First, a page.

Enjoy a leisurely stroll along the North Shore on the Victorian Promenade, with its band stand, paddling pool, traditional Punch & Judy. View the impressive Victorian frontages. Meander along the Victorian Pier, built in 1858, with its many attractions and shops.
Enjoy the history, nature and views of Great Orme, a limestone headland 2 miles long and 1 mile wide. You can reach the top by foot or car, but why not take the Tram or Cable Car. The Summit Complex offers cafe, amusements and gift shops. There is also the 4000 year old Copper Mines, Pitch & Putt Golf Course, Dry Ski Slope, Kashmiri Goats and the Happy Valley Gardens. Alternatively, drive or walk round the Great Orme on the Marine Drive Scenic Toll Road.
At the end of the Promenade and North Shore is Little Orme, a popular sightseeing and walking site. Home to The North Wales Bird Trust and is a warden patrolled sanctuary for sea birds. There are also Grey Seals here.
Located in a sheltered hollow on the eastern side of Great Orme. The lower slopes consist mainly of informal gardens, with tea pavilion and entertainment centre. At the top of Happy Valley there are stunning views across Llandudno, you will also find the Dry Ski Slope and Cable Car base station here.
Walk around Llandudno and see the Wonderland sculptures. Guides are available to purchase from the Information Centre, or you can purchase the App for your smartphone. A great way to discover the history of this majestic resort.
Home for entertainment, conferencing and events in North Wales. Theatrical entertainments include drama, ballet, opera, ice shows, orchestral concerts, brass and military bands, musical comedy and pantomime.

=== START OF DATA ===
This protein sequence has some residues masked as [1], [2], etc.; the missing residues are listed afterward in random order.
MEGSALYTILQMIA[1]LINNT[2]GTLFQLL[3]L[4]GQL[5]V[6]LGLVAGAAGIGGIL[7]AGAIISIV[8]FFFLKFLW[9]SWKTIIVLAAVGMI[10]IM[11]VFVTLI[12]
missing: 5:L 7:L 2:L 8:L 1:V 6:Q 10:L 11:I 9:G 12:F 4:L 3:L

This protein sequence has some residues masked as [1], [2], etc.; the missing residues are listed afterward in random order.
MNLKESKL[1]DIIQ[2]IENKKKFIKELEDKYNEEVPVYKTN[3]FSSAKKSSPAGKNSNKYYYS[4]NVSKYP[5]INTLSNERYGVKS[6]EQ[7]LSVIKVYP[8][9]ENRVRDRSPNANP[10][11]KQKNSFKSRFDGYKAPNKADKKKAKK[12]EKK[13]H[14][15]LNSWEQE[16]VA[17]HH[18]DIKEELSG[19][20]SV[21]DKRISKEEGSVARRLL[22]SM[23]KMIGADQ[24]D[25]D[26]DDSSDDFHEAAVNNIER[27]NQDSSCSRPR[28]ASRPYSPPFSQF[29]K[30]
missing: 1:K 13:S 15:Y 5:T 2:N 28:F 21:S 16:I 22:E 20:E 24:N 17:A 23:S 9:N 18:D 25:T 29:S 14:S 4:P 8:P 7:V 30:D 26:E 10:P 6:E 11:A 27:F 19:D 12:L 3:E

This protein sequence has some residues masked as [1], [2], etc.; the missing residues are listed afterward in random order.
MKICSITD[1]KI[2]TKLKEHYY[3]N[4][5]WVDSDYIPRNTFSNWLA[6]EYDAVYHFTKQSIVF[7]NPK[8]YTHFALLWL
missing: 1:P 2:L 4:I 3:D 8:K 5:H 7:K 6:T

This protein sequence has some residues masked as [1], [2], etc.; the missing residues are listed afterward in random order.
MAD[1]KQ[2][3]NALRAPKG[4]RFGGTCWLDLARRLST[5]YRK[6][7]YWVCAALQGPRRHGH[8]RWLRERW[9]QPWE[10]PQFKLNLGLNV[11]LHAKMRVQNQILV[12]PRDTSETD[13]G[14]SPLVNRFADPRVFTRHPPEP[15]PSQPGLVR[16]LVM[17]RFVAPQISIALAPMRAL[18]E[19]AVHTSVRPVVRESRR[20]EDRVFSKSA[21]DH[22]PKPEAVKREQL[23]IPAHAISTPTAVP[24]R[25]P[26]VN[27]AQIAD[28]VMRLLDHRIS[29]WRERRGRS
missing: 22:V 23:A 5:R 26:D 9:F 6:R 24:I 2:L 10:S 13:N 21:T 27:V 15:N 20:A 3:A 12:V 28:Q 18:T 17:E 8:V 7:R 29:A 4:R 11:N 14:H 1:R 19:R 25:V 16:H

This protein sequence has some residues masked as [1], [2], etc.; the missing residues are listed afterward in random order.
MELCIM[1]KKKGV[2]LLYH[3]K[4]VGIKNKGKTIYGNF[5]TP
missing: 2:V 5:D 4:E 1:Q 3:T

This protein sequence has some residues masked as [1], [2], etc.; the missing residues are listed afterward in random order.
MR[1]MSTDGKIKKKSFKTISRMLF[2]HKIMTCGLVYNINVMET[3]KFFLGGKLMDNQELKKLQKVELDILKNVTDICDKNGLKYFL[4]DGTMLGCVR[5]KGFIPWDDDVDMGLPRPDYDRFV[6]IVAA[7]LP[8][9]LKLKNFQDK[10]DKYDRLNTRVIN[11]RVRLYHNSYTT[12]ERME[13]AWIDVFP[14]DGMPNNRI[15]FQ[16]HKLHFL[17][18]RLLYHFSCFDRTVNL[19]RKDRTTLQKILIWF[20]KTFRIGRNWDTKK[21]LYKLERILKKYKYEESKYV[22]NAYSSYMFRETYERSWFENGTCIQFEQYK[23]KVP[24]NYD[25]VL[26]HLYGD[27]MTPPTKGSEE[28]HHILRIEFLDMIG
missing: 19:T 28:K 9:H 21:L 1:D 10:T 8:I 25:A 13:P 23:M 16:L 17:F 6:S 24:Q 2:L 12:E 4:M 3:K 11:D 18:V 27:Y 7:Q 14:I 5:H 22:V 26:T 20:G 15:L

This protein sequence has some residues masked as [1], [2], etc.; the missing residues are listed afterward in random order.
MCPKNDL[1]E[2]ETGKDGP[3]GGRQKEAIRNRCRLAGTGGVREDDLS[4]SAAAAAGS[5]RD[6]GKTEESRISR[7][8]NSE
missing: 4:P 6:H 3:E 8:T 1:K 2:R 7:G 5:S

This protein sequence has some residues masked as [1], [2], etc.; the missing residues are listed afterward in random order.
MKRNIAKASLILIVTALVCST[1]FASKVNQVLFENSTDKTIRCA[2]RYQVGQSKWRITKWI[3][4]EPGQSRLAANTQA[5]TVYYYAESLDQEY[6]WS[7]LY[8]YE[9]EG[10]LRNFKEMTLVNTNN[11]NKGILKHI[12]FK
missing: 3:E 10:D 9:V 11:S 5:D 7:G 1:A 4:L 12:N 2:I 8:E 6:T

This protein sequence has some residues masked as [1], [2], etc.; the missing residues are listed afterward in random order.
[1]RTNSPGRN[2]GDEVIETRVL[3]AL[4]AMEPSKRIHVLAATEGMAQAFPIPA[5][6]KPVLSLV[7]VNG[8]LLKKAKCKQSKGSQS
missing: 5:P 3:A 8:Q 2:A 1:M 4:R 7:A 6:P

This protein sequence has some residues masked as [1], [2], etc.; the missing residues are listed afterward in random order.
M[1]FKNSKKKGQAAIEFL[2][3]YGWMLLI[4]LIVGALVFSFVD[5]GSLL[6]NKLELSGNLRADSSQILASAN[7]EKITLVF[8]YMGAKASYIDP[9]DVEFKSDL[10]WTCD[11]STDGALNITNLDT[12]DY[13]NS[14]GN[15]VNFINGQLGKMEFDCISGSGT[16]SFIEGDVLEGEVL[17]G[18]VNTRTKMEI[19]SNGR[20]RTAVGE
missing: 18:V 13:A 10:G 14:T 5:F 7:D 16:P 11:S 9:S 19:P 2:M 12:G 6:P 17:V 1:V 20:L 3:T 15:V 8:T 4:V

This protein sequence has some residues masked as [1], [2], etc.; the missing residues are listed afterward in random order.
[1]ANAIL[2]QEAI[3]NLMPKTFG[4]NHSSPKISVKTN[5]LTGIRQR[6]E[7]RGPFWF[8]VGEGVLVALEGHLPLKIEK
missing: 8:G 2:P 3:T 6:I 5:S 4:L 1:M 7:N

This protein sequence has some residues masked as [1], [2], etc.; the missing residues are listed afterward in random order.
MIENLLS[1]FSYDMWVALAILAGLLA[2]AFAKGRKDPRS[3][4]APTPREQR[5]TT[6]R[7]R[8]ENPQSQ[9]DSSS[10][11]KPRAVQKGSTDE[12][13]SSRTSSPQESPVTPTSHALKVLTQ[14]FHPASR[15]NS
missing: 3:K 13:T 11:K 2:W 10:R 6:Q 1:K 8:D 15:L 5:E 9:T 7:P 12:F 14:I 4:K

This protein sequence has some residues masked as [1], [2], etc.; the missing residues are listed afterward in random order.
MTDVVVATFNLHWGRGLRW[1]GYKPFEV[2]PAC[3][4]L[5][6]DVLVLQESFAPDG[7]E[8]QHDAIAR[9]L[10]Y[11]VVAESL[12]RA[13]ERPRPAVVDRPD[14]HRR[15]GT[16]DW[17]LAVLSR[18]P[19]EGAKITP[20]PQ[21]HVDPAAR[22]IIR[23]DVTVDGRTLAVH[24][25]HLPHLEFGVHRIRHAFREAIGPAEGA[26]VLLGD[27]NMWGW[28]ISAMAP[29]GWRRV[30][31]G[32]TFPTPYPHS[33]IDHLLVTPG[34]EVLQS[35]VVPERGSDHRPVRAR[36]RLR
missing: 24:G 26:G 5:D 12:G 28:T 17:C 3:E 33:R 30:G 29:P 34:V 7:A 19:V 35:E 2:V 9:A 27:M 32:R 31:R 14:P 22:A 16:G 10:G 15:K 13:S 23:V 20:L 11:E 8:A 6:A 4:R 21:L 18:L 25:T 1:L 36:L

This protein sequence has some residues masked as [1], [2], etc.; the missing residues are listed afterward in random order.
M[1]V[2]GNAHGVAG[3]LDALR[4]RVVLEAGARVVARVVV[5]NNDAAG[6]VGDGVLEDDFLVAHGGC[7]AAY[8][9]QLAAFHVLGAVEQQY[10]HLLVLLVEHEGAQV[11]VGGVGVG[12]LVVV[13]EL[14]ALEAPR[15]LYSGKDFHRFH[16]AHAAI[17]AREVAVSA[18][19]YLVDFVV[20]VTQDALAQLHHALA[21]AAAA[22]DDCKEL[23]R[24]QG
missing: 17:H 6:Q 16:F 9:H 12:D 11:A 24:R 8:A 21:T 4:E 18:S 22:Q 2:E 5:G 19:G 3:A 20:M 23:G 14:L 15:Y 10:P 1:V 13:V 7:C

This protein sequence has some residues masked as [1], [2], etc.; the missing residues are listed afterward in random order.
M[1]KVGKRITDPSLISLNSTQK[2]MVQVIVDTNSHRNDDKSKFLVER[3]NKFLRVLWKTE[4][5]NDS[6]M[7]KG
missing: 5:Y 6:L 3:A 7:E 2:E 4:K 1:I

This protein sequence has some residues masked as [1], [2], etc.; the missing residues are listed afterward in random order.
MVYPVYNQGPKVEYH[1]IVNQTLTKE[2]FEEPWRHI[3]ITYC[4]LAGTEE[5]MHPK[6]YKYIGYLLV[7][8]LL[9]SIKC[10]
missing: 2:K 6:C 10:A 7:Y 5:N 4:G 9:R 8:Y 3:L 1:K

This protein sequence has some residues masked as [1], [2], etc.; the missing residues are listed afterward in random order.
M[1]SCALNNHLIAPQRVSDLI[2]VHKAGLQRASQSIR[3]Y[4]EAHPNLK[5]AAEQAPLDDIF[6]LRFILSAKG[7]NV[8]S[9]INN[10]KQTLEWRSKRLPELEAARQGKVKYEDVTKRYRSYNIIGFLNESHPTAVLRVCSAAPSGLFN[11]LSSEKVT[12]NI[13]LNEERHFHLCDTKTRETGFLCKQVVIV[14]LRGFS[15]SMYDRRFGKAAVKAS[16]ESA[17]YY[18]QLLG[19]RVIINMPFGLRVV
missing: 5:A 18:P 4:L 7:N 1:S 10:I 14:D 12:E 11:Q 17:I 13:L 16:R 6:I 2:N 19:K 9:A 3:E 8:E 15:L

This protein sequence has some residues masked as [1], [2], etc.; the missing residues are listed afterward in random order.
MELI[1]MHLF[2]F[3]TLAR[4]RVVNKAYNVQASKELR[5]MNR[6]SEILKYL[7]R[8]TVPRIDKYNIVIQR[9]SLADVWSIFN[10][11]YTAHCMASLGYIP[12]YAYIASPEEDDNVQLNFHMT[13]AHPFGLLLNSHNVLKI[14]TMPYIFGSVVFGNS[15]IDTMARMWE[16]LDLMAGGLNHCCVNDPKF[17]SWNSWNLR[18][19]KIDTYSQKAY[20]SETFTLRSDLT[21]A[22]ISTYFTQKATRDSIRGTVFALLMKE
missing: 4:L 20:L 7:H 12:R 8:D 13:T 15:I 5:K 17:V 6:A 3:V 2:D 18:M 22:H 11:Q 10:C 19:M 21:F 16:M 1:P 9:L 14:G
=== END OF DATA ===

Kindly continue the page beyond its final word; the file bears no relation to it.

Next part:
Beautiful gardens are home to Tigers, Penguins, Sealions, Meerkats, Snow Leopards, and many more. High above Colwyn Bay enjoy the beautiful views.
A National Trust site noted for its botanical collections. Paths throughout the gardens allow visitors to explore expansive lawns, intimate corners, grand ponds, impressive terraces, a steep wooded valley and stream, as well as awe-inspiring plant collections. With its tea rooms, craft shops, and garden centre this is a real experience for the garden lovers out there.
At the heart of Medieval Conwy stands Plas Mawr, the "Great Hall", built between 1576 and 1585 for the Welsh merchant, Robert Wynn. This richly decorated building is an architectural gem, possibly the best preserved Elizabethan townhouse in Great Britain. It dominates the town of Conwy with its gatehouse, stepped gables and lookout tower. This "worthy plentiful house" is especially noted for the quality and quantity of its ornamental plasterwork, now fully restored to its original splendour. Plas Mawr's authentic period atmosphere is further enhanced by furnishings, many original to the house, based on an inventory of the contents in 1665.The interior with its elaborately decorated plaster ceilings and fine wooden screens, reflects the wealth and influence of the Tudor gentry in Wales.